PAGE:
Do you tend to bloat easily after you eat? Getting bloated after every meal or even a small snack can be very troubling. If you have tried everything from getting rid of high sugar foods, processed foods, soda, and alcohol try adding some ingredients instead!
If you have a sensitive stomach, here are 6 foods you can add to your diet to help your stomach debloat and heal your gut.
(Note: If you have a known food allergy or sensitivity, please avoid these options.)
1. Fermented Foods & Drinks
Fermented foods and drinks like kimchi, sauerkraut, tempeh, miso, kefir, and kombucha. These foods are filled with healthy bacteria and probiotics which are important because the gut accounts for 70% of your immune function. So, by consuming foods with natural probiotics, you're maintaining good gut health by delivering natural components that optimize your gut and bolster your immune system.
One way to offset the negative impact of processed foods is to take a natural anti-inflammatory such as turmeric, curcumin (the principal active ingredient of turmeric), or omega-3 fatty acids. Some studies have suggested that turmeric improves heart health and reduces the likelihood of developing Alzheimer’s and some cancers. Turmeric, particularly, is easy to add to your food as it has a mild taste, so you can add it to almost any recipe to increase it in your diet. Alternatively, take a turmeric supplement.
Gingerol, the primary bioactive compound found in ginger, is responsible for many of the medicinal properties ginger boasts. Loaded with antioxidants and anti-inflammatory properties, ginger is good for high cholesterol, menstrual pain, chronic indigestion, and inflammatory gum disease. Eating ginger can cut down on fermentation, constipation and other causes of bloating and intestinal gas. Ginger is a popular addition to many winter dishes and drinks and goes particularly well with honey and lemon in tea, which is also great if you’re feeling under the weather!
4. Green Tea
Green tea is the tea of choice for millions of people across the globe. This beverage is popular as it provides a slow release of energy, preventing that unpleasant crash you often get from coffee. Green Tea Extract improves microbiome diversity and decreases inflammation in the gut to promote healthy gut microbiome. It helps prevent weight gain and obesity. If you don’t like drinking green tea, you can also take it as a supplement and still receive the benefits.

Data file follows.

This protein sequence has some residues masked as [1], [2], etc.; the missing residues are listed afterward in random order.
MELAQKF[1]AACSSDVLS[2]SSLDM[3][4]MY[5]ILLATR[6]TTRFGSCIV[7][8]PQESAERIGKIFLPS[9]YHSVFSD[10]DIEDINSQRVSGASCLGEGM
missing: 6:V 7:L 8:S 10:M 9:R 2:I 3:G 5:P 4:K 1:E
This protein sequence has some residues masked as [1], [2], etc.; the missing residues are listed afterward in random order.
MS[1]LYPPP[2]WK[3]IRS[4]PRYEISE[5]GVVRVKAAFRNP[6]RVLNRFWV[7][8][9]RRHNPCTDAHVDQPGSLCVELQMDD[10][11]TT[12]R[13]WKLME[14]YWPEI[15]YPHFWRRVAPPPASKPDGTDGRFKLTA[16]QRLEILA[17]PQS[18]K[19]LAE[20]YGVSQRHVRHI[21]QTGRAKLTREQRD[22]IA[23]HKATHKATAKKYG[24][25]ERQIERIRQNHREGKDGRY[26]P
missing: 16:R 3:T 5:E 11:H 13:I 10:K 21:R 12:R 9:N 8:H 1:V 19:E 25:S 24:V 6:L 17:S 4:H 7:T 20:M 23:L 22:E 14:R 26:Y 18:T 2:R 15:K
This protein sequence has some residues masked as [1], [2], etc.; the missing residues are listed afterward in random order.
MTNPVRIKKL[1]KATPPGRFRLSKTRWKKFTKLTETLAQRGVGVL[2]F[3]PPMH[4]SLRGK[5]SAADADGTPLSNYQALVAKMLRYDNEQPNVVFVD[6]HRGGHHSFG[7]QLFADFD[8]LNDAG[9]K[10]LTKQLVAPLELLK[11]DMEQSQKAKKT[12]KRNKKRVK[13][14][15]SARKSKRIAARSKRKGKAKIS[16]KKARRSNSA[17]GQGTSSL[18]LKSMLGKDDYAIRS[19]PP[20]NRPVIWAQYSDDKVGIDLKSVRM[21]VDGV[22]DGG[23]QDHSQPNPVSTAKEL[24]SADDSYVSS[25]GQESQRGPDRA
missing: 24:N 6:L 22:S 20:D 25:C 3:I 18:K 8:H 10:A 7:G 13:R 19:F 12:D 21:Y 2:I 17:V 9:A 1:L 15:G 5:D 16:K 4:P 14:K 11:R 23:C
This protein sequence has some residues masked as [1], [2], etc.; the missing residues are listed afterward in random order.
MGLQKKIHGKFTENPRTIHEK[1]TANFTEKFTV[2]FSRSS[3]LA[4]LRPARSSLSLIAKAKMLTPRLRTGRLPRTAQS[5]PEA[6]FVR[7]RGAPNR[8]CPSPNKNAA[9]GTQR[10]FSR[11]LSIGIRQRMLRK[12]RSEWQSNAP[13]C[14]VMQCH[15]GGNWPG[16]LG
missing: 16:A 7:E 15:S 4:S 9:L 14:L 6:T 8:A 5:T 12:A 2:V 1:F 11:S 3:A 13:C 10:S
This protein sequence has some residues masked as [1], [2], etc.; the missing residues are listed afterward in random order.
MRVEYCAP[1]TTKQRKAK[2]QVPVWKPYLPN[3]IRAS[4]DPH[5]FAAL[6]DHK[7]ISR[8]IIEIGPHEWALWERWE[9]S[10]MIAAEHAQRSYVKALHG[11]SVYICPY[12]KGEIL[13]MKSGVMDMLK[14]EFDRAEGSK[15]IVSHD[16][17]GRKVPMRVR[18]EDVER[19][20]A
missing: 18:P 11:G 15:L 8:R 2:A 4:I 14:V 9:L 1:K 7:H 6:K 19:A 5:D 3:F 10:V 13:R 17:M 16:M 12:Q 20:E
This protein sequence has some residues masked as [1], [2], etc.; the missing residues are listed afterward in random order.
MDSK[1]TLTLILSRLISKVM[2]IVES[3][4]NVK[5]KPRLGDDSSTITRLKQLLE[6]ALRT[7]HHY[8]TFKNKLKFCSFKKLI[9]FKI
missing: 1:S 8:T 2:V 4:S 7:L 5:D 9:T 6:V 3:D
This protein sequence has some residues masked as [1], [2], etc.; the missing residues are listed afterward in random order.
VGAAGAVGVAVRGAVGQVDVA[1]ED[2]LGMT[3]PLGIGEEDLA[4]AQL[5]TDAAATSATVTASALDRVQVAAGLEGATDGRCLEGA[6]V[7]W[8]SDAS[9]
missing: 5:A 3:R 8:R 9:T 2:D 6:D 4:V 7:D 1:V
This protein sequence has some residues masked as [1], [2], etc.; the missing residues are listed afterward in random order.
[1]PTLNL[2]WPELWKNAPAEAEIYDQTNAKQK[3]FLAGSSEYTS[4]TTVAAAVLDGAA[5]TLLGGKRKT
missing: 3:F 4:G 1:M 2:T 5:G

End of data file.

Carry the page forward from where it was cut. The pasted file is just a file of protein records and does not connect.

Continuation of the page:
Native to Southwestern China, this fruit is full of folate, fiber, potassium, Vitamin E, and Vitamin C. One 3.5-ounce kiwi provides more than 80% of your average daily vitamin C requirement. Kiwis are rich in plant compounds that offer antioxidant and anti-inflammatory effects to the body. They are a low-fodmap fruit that contains prebiotic-like ingredients — food that nourishes the good gut bacteria in our digestive tract. Its brown, hairy skin is often peeled away with some people chopping the top off and eating it with a spoon like a boiled egg. Others eat the whole thing, skin and all, which is also healthy (though perhaps an acquired taste)!
Papayas contain a digestive enzyme called papain that aids digestion. Papaya is also high in fiber and water content which helps to prevent constipation and promotes a healthy digestive tract. Papayas are an excellent source of vitamin C, and one single medium fruit provides 224 percent of recommended daily intake. Try some papaya in a fruit salad or even add it to your smoothie!
Food can be used for many medicinal purposes, adding a few of these ingredients and foods into your diet may aid in bloating and digestion. If you continue to suffer from bloating or gastrointestinal issues, make sure to contact a doctor regarding your symptoms.
Dr. Nancy Rahnama, MD, ABOM, ABIM, is a medical doctor board certified by both the American Board of Obesity Medicine and the American Board of Internal Medicine. Her specialty is Clinical Nutrition, that is, the use of nutrition by a medical doctor to diagnose and treat disease. Dr. Rahnama has helped thousands of people achieve their goals of weight loss, gut health, improved mood and sleep, and managing chronic disease.